Wednesday, June 14, 2006

Science, pseudoscience, fraud and poetry

A reply to a thoughtful comment by Sharon Howard, an Early Modern period historian based in Wales, keeper of the Early Modern Notes blog.

What Sharon calls pseudo-science, I call scientific fraud. Most pseudoscientific authors are not fraudulent. Through lack of skill or self-delusion, they offer the reader unsubstantiated claims dressed up in scientific apparel. Think of it as wannabe science. Some of it is fraud.

Unsubstantiated claims, dreams and speculation are the lifeblood of fiction. They are the business of poets and novelists. An academic who puts out such speculation under a university imprint does not, however, become a poet. He's far too boring for that. He just becomes a pretentious pseudoscientist.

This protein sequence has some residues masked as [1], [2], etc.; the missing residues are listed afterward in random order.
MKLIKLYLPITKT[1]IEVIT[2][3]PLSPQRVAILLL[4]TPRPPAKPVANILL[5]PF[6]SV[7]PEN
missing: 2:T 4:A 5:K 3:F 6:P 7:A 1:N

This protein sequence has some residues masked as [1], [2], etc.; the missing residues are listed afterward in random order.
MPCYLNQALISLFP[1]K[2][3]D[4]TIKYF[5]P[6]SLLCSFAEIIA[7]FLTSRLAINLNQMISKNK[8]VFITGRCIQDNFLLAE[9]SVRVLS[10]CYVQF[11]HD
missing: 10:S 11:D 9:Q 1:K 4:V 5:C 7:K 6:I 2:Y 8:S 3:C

I write scholarly studies, aesthetic essays, a bit of fiction and poetry. The line between science and fictional genres is important and should not be blurred. Anyone can tell a story. But finding out scientific truth takes skill and hard work.

Sharon says, "The past is a strange kind of entity. I don't tend to think of it as a 'reality' at all; the only reality is the surviving evidence of its existence, and all historians or archaeologists can do is interpret its remains." I have a feeling that this only applies to the past she has not experienced herself. Yesterday, last year, the 90s, they are all part of Sharon’s current makeup. But still she’d probably have to resort to the methods of historical scholarship to find out the forgotten details about her 90s. What did Sharon do on 14 June 1996? Only the diaries of herself and her friends can tell.

As for situations where several competing interpretations carry equal weight, well, that’s where a scholar should drop the issue or go off in search for new source material. We’ll never know what bedtime songs Stone Age children heard. Better to look at more fruitful areas of inquiry.

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